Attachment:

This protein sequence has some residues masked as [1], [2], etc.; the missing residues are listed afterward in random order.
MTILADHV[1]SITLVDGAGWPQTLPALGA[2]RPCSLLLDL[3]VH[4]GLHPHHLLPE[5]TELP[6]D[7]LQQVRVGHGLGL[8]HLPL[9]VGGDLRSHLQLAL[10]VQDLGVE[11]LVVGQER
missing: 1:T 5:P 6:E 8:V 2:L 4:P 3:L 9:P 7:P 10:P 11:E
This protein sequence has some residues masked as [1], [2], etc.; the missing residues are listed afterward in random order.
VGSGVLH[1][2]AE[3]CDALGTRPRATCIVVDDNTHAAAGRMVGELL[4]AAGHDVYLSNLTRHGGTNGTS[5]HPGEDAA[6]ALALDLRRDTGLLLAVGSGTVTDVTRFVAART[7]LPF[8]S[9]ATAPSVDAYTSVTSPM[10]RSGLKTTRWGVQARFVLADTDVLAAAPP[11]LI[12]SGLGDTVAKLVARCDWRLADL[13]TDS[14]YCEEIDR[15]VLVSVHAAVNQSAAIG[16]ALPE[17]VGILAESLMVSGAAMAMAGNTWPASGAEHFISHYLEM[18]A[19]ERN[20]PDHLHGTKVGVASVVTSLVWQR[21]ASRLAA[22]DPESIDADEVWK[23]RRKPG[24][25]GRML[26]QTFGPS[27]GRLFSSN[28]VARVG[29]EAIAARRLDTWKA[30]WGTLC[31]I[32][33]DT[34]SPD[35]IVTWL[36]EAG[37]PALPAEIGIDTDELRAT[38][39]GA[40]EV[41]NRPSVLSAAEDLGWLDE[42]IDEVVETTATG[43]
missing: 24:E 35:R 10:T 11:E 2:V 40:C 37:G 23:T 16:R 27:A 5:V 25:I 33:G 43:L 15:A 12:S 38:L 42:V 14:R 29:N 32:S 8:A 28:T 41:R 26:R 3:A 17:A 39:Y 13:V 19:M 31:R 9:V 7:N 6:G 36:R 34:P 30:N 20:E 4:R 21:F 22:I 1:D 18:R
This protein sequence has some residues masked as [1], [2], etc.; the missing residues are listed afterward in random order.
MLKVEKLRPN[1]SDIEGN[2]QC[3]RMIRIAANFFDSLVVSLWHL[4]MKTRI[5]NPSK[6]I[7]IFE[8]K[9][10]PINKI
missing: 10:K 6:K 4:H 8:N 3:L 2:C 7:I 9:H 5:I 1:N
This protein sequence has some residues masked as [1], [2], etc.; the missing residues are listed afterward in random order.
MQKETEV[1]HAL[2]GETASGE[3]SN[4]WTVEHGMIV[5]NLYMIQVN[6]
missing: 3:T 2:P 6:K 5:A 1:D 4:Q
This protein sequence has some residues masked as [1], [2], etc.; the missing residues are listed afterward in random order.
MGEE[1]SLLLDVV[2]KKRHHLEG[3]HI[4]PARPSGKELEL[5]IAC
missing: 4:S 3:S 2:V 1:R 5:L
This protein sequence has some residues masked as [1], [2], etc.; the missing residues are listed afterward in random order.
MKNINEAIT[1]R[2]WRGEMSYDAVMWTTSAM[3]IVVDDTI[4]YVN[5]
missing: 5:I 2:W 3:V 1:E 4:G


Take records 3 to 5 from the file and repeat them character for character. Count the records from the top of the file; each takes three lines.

This protein sequence has some residues masked as [1], [2], etc.; the missing residues are listed afterward in random order.
MLKVEKLRPN[1]SDIEGN[2]QC[3]RMIRIAANFFDSLVVSLWHL[4]MKTRI[5]NPSK[6]I[7]IFE[8]K[9][10]PINKI
missing: 10:K 6:K 4:H 8:N 3:L 2:C 7:I 9:H 5:I 1:N
This protein sequence has some residues masked as [1], [2], etc.; the missing residues are listed afterward in random order.
MQKETEV[1]HAL[2]GETASGE[3]SN[4]WTVEHGMIV[5]NLYMIQVN[6]
missing: 3:T 2:P 6:K 5:A 1:D 4:Q
This protein sequence has some residues masked as [1], [2], etc.; the missing residues are listed afterward in random order.
MGEE[1]SLLLDVV[2]KKRHHLEG[3]HI[4]PARPSGKELEL[5]IAC
missing: 4:S 3:S 2:V 1:R 5:L